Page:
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1.

In right triangle ABC ,  angle CABis a right angle. Point M is the midpoint of BC . What is the number of centimeters in the length of median AM? Express your answer as a decimal to the nearest tenth.

 2.Given that the diagonals of a rhombus are always perpendicular bisectors of each other, what is the area of a rhombus with side length  units and diagonals that differ by 6 units?

3.The midpoints of the sides of a regular hexagon ABCDEF  are joined to form a smaller hexagon. What fraction of the area of  ABCDEF is enclosed by the smaller hexagon?

 Mar 22, 2020
 #1
avatar+485 
+2

1. First, we notice that the cosine of \(\angle ABC = 4/5\)(adjacent / hypotenuse).

With this, we can use the law of cosines to find the length of the median \(\overline {AM}\).

We get the equation:

\(\overline {AM}^2 = 4^2 + (2.5)^2 - 2*4*2.5* \cos(\angle ABC)\)

We combine like terms and get:

\(\overline {AM}^2 = 22.25 - 20* \cos(\angle ABC)\)

We realize we already have \(\cos( \angle ABC)\)\(\frac45\)

We then substitute, and get:

\(\overline{AM}^2 = 22.25-20*\frac45 = 22.25 - 16 = 6.25\)

To get the length of the median \(\overline {AM}\), we just take the square root of this result, to get:

\(\overline{AM} = \sqrt{6.25} = 2.5\)

.
 Mar 22, 2020
edited by jfan17  Mar 22, 2020
 #2
avatar+485 
+1

2. Please reupload your question, the side lengths of the rhombus appear to be missing from the problem.

 Mar 22, 2020
 #3
avatar+485 
+2

3. Let's first start off with the internal angle measurement of a regular hexagon. Each angle is equal to:

\(180-\frac{360}6 = 120\) degrees. If we drop a perpendicular to the smaller hexagon from a point like A, then we get two 30-60-90 triangles(since the smaller hexagon has interior angle measurement of 120, and the angles must add up to 180, so 120 + 30 + 30 = 180).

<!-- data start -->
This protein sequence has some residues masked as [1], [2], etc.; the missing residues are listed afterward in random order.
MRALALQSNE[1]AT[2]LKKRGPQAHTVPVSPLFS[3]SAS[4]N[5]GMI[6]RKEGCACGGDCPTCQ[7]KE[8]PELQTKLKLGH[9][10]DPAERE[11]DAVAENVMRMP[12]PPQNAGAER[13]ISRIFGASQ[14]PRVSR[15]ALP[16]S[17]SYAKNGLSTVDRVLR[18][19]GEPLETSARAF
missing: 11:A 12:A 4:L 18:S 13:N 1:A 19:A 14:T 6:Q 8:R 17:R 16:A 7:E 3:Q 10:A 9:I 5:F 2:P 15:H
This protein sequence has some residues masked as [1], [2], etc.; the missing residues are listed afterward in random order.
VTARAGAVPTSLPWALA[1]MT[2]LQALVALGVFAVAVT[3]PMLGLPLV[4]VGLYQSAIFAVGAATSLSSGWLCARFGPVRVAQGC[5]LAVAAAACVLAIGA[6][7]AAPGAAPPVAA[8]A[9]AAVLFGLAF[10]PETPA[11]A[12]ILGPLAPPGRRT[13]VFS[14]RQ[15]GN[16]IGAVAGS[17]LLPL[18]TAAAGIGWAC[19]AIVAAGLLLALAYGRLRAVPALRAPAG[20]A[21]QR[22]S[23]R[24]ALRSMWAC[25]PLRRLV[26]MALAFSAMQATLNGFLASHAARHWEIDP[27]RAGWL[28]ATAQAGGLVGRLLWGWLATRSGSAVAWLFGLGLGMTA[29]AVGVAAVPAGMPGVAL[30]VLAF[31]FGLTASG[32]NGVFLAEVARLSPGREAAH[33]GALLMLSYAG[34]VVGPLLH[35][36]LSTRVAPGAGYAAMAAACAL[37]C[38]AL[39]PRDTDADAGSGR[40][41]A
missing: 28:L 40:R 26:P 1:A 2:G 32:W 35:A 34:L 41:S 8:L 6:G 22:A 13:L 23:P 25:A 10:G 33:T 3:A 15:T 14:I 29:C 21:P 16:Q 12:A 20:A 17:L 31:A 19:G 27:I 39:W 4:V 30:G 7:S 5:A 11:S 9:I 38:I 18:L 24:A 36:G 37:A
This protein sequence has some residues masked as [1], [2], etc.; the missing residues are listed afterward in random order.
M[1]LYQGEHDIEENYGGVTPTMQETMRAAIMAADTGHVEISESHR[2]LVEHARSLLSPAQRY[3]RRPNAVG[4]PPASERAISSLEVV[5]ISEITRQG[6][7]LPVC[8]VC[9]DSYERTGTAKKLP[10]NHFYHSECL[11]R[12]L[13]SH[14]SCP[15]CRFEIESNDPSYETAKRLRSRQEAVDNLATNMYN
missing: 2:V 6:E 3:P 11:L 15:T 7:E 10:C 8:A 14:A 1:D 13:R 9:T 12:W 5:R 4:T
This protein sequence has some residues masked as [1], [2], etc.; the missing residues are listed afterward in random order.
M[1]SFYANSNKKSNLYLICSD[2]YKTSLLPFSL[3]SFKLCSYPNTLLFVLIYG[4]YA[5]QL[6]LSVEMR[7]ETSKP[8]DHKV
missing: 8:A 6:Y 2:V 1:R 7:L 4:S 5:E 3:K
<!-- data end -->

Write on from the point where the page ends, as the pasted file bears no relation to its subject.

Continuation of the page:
Let's then define the length of a side of the larger hexagon as x, meaning that the midpoint segments have length \(\frac{x}2\)

First, let's find the area of the larger hexagon. Because a regular hexagon is comprised of 6 equilateral triangles(they all have the same side length, with 60 degree interior angle measurements), the area is equal to the area of one of the equilateral triangles multiplied by 6. Given a side length x of an equilateral triangle, the area is equal to:

 

\((x^2*\sqrt{3})/4\), which can be derived from heron's formula or pythagoras' theorem( just name an arbitrary side of the equilateral triangle as x). With this in mind, the area of a regular hexagon with side length x would then be:

\((6*x^2*\sqrt{3})/4 = (3*x^2*\sqrt3)/2\)

Now that we have the area of our larger hexagon in terms of x, we need to find the area of the smaller hexagon in terms of x. We can accomplish this by dropping an altitude from point A to the smaller regular hexagon, forming a perpendicular bisector with that side.

We then have two 30 - 60 -90 right triangles, with the hypotenuse having length \(\frac{x}2\), and the 60 degree angle being at the angle bisector of \(\angle FAB\). The 60 degree leg(the side adjacent to the smaller hexagon) is then \(x/2 * \sqrt3/3\) (remember the ratios of a 30-60-90 triangle!).

We then have that the entire side of the smaller hexagon is \(2*x/2 * \sqrt3/3\)(because two 30-60-90 triangles make up the side of the smaller hexagon). The smaller side is then \(x* \sqrt3/3\). Using our area formula from earlier, we have that the area is equal to:

\(3*(x*\sqrt3/3)^2*\sqrt3/4 = x^2*\sqrt3/4\)

Our fraction is then equal to:

\((x^2*\sqrt3/4) / ((3*x^2*\sqrt3)/2) = (x^2*\sqrt3)/4 * 2/(3x^2*\sqrt3)\)

Cross multiplying and canceling out terms, we get:

\(2/12 = 1/6\) As our answer.

This method of finding the fraction is certainly more extreme in my opinion than other much faster solutions. One such way is just assuming the side length of the regular hexagon because the fraction will stay constant no matter the side length.

 Mar 22, 2020
edited by jfan17  Mar 22, 2020
 #4
avatar+1970 
+1

Wow! Nice job!

CalTheGreat  Mar 22, 2020
edited by CalTheGreat  Mar 22, 2020
 #5
avatar+111330 
+1

Thanks, jfan   !!!!

 

 

Here's another way to  find (3)

 

Call the side of the larger hexagon  = S

 

Using the Law of Cosines  we can find  the side of the smaller hexagon,s,  as

 

s^2  =  [(1/2)S]^2 + [(1/2)S]^2  - 2 [ (1/2)S (1/2)S ]  cos (120°)

 

s^2  =   (1/2)S^2  -(1/2) S^2 * ( -1/2)

 

s^2  = (3/4)S^2

 

s = (√3/2) S

 

Because  the  hexagons  are  similar, then  the  scale  factor  of the  smaller  hexagon to the larger hexagon =

 

    (√3/2) S

    _______ =     √3/2

         S

 

Then   the  area of  the  smaller  hexagon to the larger =  square  of the  scale factor  =  3/4

 

cool cool cool

 Mar 22, 2020

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